Last edited by whoaru99; 04-09-2019 at 07:32 AM.
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post #75 of 89 (permalink) Old 04-09-2019, 07:34 AM
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LOL.

Experience provides confidence to ascertain what is a delicate or critical point of operations vs. a non-critical thing. Taking the steps to ensure a fuel nozzle is properly installed in the fuel manifold in the combustion section of a turbine engine is a completely different matter than ascertaining the condition of a gasket on a motorcycle oil drain plug.

There is a place for "by the book" obedience and there is a place where experience provides confidence in simple matters. Apparently some people have neither the experience nor the confidence to understand and manage the difference.
Underestimating the importance of any task is how you turn a simple job into a nightmare.

It is really hard to talk about the non-critical nature of the job you were performing, when the end result is a shelled engine when the drain plug falls out. You will have to "understand and manage the difference" between critical and non, when trying to figure out how to fix an aluminum crankcase, all because your pride prevented you from just buying a $1.00 washer or using a torque wrench (because this is just an oil change).
Even if that is just a minuscule risk - all the b.s. about working on turbine engines kind of goes out the window at that point.
Especially when the alternative is just to do the job correctly, and buy the correct parts.
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post #76 of 89 (permalink) Old 04-09-2019, 07:40 AM
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Originally Posted by Glen!!! View Post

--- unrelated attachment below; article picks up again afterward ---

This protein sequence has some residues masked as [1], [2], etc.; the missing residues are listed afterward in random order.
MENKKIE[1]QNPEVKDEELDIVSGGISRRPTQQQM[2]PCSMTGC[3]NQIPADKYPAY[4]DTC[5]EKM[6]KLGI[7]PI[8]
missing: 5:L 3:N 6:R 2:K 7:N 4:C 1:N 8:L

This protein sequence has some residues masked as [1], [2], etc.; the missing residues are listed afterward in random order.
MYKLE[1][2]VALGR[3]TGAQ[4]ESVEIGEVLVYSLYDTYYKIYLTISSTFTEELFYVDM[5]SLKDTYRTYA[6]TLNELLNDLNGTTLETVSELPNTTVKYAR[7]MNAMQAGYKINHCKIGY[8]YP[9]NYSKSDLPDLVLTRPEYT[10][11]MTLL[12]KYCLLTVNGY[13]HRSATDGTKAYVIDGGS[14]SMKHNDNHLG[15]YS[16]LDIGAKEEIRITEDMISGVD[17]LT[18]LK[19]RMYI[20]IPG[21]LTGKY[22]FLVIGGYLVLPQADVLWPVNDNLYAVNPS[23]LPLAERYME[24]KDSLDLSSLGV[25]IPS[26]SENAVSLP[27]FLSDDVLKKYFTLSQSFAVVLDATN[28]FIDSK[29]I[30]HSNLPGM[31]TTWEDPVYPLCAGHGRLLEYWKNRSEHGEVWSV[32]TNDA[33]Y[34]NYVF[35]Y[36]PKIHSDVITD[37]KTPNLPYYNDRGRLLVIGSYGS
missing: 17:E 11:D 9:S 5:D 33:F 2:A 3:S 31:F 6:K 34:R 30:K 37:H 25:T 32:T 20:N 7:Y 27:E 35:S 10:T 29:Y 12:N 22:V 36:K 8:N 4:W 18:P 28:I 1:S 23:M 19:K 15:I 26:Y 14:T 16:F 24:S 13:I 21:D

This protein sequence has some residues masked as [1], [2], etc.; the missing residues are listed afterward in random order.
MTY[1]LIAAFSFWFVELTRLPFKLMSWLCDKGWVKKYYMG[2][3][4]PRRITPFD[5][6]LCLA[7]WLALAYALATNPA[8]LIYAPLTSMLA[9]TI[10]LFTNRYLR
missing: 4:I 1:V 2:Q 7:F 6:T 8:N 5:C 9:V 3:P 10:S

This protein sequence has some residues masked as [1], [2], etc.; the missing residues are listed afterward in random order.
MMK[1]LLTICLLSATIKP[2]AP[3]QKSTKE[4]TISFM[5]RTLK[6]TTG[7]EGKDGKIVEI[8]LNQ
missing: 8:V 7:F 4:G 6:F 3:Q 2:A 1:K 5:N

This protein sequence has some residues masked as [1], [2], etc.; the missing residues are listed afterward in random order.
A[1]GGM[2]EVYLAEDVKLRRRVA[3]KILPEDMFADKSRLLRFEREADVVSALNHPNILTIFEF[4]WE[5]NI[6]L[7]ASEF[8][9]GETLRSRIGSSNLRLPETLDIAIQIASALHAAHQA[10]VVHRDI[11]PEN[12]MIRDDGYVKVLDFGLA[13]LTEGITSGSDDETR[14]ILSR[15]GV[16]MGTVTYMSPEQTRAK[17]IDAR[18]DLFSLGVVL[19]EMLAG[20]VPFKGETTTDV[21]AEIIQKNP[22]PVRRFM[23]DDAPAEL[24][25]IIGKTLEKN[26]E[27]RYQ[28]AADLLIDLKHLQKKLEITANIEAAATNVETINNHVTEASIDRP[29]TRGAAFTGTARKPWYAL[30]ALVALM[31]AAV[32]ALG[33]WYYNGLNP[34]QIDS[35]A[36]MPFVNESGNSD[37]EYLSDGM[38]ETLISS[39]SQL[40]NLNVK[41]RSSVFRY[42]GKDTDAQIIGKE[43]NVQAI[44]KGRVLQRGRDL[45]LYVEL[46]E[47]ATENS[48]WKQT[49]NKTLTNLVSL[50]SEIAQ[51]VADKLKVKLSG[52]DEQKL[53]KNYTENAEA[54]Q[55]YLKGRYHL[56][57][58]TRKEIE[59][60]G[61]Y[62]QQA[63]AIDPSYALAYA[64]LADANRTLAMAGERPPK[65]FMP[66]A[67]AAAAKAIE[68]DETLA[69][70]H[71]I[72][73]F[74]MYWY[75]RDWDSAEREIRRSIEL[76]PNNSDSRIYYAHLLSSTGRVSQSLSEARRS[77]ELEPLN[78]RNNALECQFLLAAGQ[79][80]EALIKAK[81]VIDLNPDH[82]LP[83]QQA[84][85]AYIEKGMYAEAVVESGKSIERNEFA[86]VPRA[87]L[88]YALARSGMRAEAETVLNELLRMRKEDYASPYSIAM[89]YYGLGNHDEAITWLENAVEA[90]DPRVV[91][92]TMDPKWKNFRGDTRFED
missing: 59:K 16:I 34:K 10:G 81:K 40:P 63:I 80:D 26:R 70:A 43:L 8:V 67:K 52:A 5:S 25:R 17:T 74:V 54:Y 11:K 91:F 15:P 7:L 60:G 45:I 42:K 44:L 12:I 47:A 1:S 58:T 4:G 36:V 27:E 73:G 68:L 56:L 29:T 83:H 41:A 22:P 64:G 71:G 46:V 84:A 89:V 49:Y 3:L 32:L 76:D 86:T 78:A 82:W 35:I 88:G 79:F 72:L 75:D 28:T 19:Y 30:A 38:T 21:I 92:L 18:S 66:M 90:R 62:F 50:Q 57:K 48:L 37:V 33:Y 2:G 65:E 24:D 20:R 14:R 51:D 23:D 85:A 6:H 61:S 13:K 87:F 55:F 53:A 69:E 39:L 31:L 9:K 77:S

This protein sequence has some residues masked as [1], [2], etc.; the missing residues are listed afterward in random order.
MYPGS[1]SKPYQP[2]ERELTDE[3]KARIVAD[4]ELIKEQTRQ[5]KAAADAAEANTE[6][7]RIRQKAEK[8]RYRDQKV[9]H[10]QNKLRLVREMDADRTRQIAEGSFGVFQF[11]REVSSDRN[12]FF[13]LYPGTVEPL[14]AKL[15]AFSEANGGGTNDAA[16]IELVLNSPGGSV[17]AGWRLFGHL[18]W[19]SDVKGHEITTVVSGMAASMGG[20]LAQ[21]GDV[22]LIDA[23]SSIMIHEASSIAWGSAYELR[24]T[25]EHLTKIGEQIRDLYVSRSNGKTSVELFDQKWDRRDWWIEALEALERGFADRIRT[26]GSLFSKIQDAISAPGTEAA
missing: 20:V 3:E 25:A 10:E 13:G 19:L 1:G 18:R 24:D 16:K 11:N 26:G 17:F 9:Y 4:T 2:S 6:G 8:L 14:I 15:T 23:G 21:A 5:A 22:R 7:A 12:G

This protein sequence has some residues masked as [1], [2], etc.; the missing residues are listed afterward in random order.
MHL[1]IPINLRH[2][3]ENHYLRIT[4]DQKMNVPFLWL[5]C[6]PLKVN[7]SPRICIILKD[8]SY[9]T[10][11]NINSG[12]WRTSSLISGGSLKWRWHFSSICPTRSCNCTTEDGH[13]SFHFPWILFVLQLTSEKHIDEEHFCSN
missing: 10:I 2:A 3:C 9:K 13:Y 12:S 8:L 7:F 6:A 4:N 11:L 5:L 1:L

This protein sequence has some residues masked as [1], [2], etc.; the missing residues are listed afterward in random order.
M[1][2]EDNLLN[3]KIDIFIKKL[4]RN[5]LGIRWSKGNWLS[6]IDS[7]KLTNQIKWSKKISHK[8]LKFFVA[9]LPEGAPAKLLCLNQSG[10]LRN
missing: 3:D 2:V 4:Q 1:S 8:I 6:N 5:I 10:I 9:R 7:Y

Time to change oil on my 09' Nomad VN1700 so I went to my local automotive store to purchase Mobile 1 20W-50 v-twin oil, K&N hi flow filter, and the aluminum crush washer. The clerk told me that they didn't have a 12mm aluminum crush washers but could offer me copper or nylon. He recommended a nylon crush washer and I naively accepted his advice. Would anyone care to comment on how I should proceed?
I think you already answered your own question, Glen - find aluminum crush washers.

Last edited by Hathaway; 04-09-2019 at 08:43 AM.
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post #77 of 89 (permalink) Old 04-09-2019, 09:54 AM
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Underestimating the importance of any task is how you turn a simple job into a nightmare.

It is really hard to talk about the non-critical nature of the job you were performing, when the end result is a shelled engine when the drain plug falls out. You will have to "understand and manage the difference" between critical and non, when trying to figure out how to fix an aluminum crankcase, all because your pride prevented you from just buying a $1.00 washer or using a torque wrench (because this is just an oil change).
Even if that is just a minuscule risk - all the b.s. about working on turbine engines kind of goes out the window at that point.
Especially when the alternative is just to do the job correctly, and buy the correct parts.
The assertions are sophomoric at best, although the pontification is mildly amusing.

Last edited by whoaru99; 04-09-2019 at 10:19 AM.
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post #78 of 89 (permalink) Old 04-09-2019, 12:48 PM
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[QUOTE=whoaru99;3021246]I've worked on everything from those little model airplane engines to the engines on B-1 bombers, and all sorts of stuff between. I'll watch out for that drain plug. Sounds like a real challenge.

Sophomoric? Oh, Tut-Tut, dear fellow (ahem, ahem) we super-senior, master-chief, grand pubah mechanics are so sophisticated, educated, and elitist, don't you know...oh, dear, dear, We are amused!The mere idea of using a new washer and a torque wrench? Oh my, my - I do believe I'm getting the vapors!
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post #79 of 89 (permalink) Old 04-09-2019, 01:17 PM
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Shit, I gotta change my oil!!!!!
Yea, i need to change mine also.. do it every spring.

And I'm going to use the same washers I've been using for 15 years now.


Living life on the wild side.. cause I'm a rebel!!


oo.. and this thread has done got all stupid.


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post #80 of 89 (permalink) Old 04-09-2019, 02:23 PM
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... Oh my, my - I do believe I'm getting the vapors!
Ahhh...the smell of JP-4 in the morning. Brings back some fond memories.